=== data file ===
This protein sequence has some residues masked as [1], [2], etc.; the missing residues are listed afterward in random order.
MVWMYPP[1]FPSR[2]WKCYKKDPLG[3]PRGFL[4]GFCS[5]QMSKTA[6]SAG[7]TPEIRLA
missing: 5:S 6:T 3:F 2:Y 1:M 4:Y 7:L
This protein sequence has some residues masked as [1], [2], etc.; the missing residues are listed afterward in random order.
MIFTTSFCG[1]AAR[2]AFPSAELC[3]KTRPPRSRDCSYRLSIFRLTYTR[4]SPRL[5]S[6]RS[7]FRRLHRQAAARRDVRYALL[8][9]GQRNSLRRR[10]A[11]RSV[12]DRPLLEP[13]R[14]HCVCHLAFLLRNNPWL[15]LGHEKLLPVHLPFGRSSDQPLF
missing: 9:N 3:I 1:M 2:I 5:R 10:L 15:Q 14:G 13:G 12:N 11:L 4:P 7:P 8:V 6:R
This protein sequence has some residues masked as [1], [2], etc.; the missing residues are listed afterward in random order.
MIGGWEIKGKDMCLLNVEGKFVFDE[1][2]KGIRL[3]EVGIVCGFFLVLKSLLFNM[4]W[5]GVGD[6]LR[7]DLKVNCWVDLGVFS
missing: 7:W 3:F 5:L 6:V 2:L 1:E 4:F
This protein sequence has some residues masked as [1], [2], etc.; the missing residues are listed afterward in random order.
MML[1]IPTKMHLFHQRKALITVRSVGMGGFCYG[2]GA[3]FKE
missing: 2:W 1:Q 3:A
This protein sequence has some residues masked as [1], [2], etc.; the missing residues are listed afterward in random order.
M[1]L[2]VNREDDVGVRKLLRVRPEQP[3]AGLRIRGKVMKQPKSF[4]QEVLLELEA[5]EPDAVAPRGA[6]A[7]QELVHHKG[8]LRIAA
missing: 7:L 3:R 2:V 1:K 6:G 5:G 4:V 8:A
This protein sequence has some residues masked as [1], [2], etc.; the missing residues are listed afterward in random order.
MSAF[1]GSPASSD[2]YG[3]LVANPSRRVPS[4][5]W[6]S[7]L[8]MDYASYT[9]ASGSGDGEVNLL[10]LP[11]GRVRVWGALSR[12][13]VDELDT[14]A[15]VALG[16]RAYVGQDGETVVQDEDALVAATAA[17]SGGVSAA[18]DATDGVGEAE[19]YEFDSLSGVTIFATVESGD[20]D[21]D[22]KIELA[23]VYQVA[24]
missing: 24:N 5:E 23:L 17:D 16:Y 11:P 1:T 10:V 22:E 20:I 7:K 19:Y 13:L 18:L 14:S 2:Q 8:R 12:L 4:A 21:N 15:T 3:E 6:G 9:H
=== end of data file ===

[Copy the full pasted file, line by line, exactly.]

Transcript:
This protein sequence has some residues masked as [1], [2], etc.; the missing residues are listed afterward in random order.
MVWMYPP[1]FPSR[2]WKCYKKDPLG[3]PRGFL[4]GFCS[5]QMSKTA[6]SAG[7]TPEIRLA
missing: 5:S 6:T 3:F 2:Y 1:M 4:Y 7:L
This protein sequence has some residues masked as [1], [2], etc.; the missing residues are listed afterward in random order.
MIFTTSFCG[1]AAR[2]AFPSAELC[3]KTRPPRSRDCSYRLSIFRLTYTR[4]SPRL[5]S[6]RS[7]FRRLHRQAAARRDVRYALL[8][9]GQRNSLRRR[10]A[11]RSV[12]DRPLLEP[13]R[14]HCVCHLAFLLRNNPWL[15]LGHEKLLPVHLPFGRSSDQPLF
missing: 9:N 3:I 1:M 2:I 5:R 10:L 15:Q 14:G 13:G 12:N 11:L 4:P 7:P 8:V 6:R
This protein sequence has some residues masked as [1], [2], etc.; the missing residues are listed afterward in random order.
MIGGWEIKGKDMCLLNVEGKFVFDE[1][2]KGIRL[3]EVGIVCGFFLVLKSLLFNM[4]W[5]GVGD[6]LR[7]DLKVNCWVDLGVFS
missing: 7:W 3:F 5:L 6:V 2:L 1:E 4:F
This protein sequence has some residues masked as [1], [2], etc.; the missing residues are listed afterward in random order.
MML[1]IPTKMHLFHQRKALITVRSVGMGGFCYG[2]GA[3]FKE
missing: 2:W 1:Q 3:A
This protein sequence has some residues masked as [1], [2], etc.; the missing residues are listed afterward in random order.
M[1]L[2]VNREDDVGVRKLLRVRPEQP[3]AGLRIRGKVMKQPKSF[4]QEVLLELEA[5]EPDAVAPRGA[6]A[7]QELVHHKG[8]LRIAA
missing: 7:L 3:R 2:V 1:K 6:G 5:G 4:V 8:A
This protein sequence has some residues masked as [1], [2], etc.; the missing residues are listed afterward in random order.
MSAF[1]GSPASSD[2]YG[3]LVANPSRRVPS[4][5]W[6]S[7]L[8]MDYASYT[9]ASGSGDGEVNLL[10]LP[11]GRVRVWGALSR[12][13]VDELDT[14]A[15]VALG[16]RAYVGQDGETVVQDEDALVAATAA[17]SGGVSAA[18]DATDGVGEAE[19]YEFDSLSGVTIFATVESGD[20]D[21]D[22]KIELA[23]VYQVA[24]
missing: 24:N 5:E 23:L 17:D 16:Y 11:P 1:T 10:V 22:E 20:I 7:K 19:Y 13:L 18:L 14:S 2:Q 8:R 12:L 4:A 21:N 15:T 3:E 6:G 9:H